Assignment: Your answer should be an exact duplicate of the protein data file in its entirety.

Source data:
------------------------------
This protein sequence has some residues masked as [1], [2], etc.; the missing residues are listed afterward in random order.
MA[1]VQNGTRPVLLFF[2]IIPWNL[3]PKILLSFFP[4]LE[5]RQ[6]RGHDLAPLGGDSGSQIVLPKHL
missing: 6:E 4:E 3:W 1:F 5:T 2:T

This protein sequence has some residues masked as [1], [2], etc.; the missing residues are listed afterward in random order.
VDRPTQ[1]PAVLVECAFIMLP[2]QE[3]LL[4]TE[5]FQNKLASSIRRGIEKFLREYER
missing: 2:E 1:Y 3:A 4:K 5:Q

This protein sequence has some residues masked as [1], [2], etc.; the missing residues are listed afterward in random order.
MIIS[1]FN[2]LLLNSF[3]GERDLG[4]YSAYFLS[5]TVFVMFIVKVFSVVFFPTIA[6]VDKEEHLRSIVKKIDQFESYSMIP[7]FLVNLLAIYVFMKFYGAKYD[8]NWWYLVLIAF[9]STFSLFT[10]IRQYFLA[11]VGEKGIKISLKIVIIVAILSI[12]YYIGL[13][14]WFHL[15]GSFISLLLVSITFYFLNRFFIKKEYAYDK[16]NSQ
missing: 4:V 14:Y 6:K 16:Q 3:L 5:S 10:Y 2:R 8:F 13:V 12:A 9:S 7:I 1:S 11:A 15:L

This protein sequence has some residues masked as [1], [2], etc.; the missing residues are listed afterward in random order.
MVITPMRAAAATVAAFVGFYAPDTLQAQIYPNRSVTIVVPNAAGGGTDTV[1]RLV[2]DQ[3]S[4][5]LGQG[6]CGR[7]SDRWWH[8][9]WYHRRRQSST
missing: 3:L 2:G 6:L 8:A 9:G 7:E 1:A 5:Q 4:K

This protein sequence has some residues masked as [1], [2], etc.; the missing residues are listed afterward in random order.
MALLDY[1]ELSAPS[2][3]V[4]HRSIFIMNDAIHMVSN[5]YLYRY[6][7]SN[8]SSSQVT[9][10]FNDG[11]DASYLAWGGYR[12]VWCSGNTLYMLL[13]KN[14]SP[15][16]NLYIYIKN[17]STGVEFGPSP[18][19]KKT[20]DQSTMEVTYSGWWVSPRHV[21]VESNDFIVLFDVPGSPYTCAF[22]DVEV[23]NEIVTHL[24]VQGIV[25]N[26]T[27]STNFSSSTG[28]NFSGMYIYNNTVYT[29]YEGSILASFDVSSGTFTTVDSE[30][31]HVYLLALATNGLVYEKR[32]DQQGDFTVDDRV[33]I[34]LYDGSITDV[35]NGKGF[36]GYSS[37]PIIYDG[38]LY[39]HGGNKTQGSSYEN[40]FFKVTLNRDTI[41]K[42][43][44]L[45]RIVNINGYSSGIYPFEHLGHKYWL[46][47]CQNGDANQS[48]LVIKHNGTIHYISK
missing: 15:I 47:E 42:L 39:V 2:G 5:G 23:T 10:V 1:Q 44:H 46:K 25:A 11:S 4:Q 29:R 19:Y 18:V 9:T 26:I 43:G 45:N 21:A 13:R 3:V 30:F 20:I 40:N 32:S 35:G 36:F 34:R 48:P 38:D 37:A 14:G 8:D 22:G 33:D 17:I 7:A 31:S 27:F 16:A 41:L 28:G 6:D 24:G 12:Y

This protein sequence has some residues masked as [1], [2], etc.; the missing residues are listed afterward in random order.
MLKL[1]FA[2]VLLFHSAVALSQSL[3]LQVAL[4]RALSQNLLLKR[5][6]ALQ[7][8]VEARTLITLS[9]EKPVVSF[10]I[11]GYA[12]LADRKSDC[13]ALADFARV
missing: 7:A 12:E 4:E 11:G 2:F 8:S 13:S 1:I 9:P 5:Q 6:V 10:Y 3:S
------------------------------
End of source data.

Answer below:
This protein sequence has some residues masked as [1], [2], etc.; the missing residues are listed afterward in random order.
MA[1]VQNGTRPVLLFF[2]IIPWNL[3]PKILLSFFP[4]LE[5]RQ[6]RGHDLAPLGGDSGSQIVLPKHL
missing: 6:E 4:E 3:W 1:F 5:T 2:T

This protein sequence has some residues masked as [1], [2], etc.; the missing residues are listed afterward in random order.
VDRPTQ[1]PAVLVECAFIMLP[2]QE[3]LL[4]TE[5]FQNKLASSIRRGIEKFLREYER
missing: 2:E 1:Y 3:A 4:K 5:Q

This protein sequence has some residues masked as [1], [2], etc.; the missing residues are listed afterward in random order.
MIIS[1]FN[2]LLLNSF[3]GERDLG[4]YSAYFLS[5]TVFVMFIVKVFSVVFFPTIA[6]VDKEEHLRSIVKKIDQFESYSMIP[7]FLVNLLAIYVFMKFYGAKYD[8]NWWYLVLIAF[9]STFSLFT[10]IRQYFLA[11]VGEKGIKISLKIVIIVAILSI[12]YYIGL[13][14]WFHL[15]GSFISLLLVSITFYFLNRFFIKKEYAYDK[16]NSQ
missing: 4:V 14:Y 6:K 16:Q 3:L 5:S 10:Y 2:R 8:F 13:V 12:A 9:S 7:I 1:S 11:A 15:L

This protein sequence has some residues masked as [1], [2], etc.; the missing residues are listed afterward in random order.
MVITPMRAAAATVAAFVGFYAPDTLQAQIYPNRSVTIVVPNAAGGGTDTV[1]RLV[2]DQ[3]S[4][5]LGQG[6]CGR[7]SDRWWH[8][9]WYHRRRQSST
missing: 3:L 2:G 6:L 8:A 9:G 7:E 1:A 5:Q 4:K

This protein sequence has some residues masked as [1], [2], etc.; the missing residues are listed afterward in random order.
MALLDY[1]ELSAPS[2][3]V[4]HRSIFIMNDAIHMVSN[5]YLYRY[6][7]SN[8]SSSQVT[9][10]FNDG[11]DASYLAWGGYR[12]VWCSGNTLYMLL[13]KN[14]SP[15][16]NLYIYIKN[17]STGVEFGPSP[18][19]KKT[20]DQSTMEVTYSGWWVSPRHV[21]VESNDFIVLFDVPGSPYTCAF[22]DVEV[23]NEIVTHL[24]VQGIV[25]N[26]T[27]STNFSSSTG[28]NFSGMYIYNNTVYT[29]YEGSILASFDVSSGTFTTVDSE[30][31]HVYLLALATNGLVYEKR[32]DQQGDFTVDDRV[33]I[34]LYDGSITDV[35]NGKGF[36]GYSS[37]PIIYDG[38]LY[39]HGGNKTQGSSYEN[40]FFKVTLNRDTI[41]K[42][43][44]L[45]RIVNINGYSSGIYPFEHLGHKYWL[46][47]CQNGDANQS[48]LVIKHNGTIHYISK
missing: 15:I 47:E 42:L 39:V 2:G 5:G 23:T 10:V 1:Q 44:H 46:K 25:A 11:S 4:Q 29:R 19:Y 18:V 9:T 26:I 43:G 45:N 21:A 13:R 3:V 30:F 20:I 40:N 32:S 35:G 36:F 34:R 48:P 38:D 37:A 14:G 8:D 22:G 33:D 17:I 7:A 31:S 27:F 16:A 41:L 28:G 6:D 24:G 12:Y

This protein sequence has some residues masked as [1], [2], etc.; the missing residues are listed afterward in random order.
MLKL[1]FA[2]VLLFHSAVALSQSL[3]LQVAL[4]RALSQNLLLKR[5][6]ALQ[7][8]VEARTLITLS[9]EKPVVSF[10]I[11]GYA[12]LADRKSDC[13]ALADFARV
missing: 7:A 12:E 4:E 11:G 2:F 8:S 13:S 1:I 9:P 5:Q 6:V 10:Y 3:S